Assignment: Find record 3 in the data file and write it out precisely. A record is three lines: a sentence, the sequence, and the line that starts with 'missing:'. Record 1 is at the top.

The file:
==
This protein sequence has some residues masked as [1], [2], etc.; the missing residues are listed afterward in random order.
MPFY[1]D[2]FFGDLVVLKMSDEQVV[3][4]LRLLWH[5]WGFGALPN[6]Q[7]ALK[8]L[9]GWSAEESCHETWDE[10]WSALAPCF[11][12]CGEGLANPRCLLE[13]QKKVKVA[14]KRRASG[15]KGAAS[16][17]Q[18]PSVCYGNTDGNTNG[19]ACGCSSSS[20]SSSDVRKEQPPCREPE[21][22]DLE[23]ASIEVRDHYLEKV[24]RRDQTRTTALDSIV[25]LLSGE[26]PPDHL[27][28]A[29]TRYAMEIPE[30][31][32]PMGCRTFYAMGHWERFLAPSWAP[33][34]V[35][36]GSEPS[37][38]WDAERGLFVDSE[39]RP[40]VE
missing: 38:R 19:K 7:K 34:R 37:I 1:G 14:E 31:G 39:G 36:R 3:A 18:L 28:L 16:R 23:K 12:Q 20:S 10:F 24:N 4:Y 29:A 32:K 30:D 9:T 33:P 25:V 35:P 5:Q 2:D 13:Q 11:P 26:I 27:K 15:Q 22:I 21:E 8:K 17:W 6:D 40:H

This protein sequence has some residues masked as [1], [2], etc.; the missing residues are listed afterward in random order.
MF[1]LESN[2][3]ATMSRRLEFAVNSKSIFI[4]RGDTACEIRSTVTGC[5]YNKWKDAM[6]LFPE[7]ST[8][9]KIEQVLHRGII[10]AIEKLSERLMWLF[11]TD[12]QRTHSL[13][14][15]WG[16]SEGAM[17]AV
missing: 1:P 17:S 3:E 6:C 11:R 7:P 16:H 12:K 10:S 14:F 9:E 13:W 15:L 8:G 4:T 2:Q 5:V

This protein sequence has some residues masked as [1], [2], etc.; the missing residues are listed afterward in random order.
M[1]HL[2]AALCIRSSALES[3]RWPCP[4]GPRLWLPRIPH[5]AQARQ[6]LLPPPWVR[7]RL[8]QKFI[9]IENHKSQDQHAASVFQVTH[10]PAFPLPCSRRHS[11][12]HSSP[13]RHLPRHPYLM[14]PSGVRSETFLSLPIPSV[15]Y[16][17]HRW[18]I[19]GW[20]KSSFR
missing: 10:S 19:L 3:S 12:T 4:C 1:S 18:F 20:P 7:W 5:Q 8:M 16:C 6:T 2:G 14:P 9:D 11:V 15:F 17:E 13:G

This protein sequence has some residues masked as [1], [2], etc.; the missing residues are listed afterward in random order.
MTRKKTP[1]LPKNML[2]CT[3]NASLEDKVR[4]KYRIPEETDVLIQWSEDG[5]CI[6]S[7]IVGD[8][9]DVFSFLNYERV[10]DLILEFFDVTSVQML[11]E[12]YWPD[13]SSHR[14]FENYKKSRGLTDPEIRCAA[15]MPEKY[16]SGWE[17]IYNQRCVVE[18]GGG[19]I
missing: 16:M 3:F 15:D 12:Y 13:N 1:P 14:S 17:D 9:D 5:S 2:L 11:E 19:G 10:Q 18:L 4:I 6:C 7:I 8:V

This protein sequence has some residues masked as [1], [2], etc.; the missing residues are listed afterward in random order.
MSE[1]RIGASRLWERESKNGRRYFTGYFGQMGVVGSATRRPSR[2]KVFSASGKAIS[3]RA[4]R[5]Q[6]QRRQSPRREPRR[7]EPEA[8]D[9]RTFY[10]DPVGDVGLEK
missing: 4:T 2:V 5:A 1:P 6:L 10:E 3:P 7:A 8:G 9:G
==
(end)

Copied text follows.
This protein sequence has some residues masked as [1], [2], etc.; the missing residues are listed afterward in random order.
M[1]HL[2]AALCIRSSALES[3]RWPCP[4]GPRLWLPRIPH[5]AQARQ[6]LLPPPWVR[7]RL[8]QKFI[9]IENHKSQDQHAASVFQVTH[10]PAFPLPCSRRHS[11][12]HSSP[13]RHLPRHPYLM[14]PSGVRSETFLSLPIPSV[15]Y[16][17]HRW[18]I[19]GW[20]KSSFR
missing: 10:S 19:L 3:S 12:T 4:C 1:S 18:F 20:P 7:W 5:Q 8:M 16:C 6:T 2:G 14:P 9:D 11:V 15:F 17:E 13:G